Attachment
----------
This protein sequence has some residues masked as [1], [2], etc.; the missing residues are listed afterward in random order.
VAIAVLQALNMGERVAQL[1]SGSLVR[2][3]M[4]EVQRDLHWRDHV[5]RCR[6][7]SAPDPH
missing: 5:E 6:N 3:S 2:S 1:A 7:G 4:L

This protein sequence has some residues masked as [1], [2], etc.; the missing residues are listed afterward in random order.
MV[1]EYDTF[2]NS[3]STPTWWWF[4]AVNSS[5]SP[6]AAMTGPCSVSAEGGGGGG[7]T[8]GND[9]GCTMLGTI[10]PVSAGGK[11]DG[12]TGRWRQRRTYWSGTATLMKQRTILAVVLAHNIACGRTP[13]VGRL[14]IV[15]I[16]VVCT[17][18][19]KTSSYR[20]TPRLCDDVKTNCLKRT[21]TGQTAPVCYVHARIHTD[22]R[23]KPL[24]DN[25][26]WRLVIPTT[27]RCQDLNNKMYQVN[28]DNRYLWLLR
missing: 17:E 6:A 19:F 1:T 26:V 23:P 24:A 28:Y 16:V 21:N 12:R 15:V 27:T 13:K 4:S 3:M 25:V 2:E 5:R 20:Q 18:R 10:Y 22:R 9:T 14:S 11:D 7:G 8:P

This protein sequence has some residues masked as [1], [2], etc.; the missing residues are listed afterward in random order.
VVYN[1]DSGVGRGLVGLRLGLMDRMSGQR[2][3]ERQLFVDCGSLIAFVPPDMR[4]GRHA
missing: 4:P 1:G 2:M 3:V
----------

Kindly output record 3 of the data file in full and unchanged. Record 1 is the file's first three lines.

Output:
This protein sequence has some residues masked as [1], [2], etc.; the missing residues are listed afterward in random order.
VVYN[1]DSGVGRGLVGLRLGLMDRMSGQR[2][3]ERQLFVDCGSLIAFVPPDMR[4]GRHA
missing: 4:P 1:G 2:M 3:V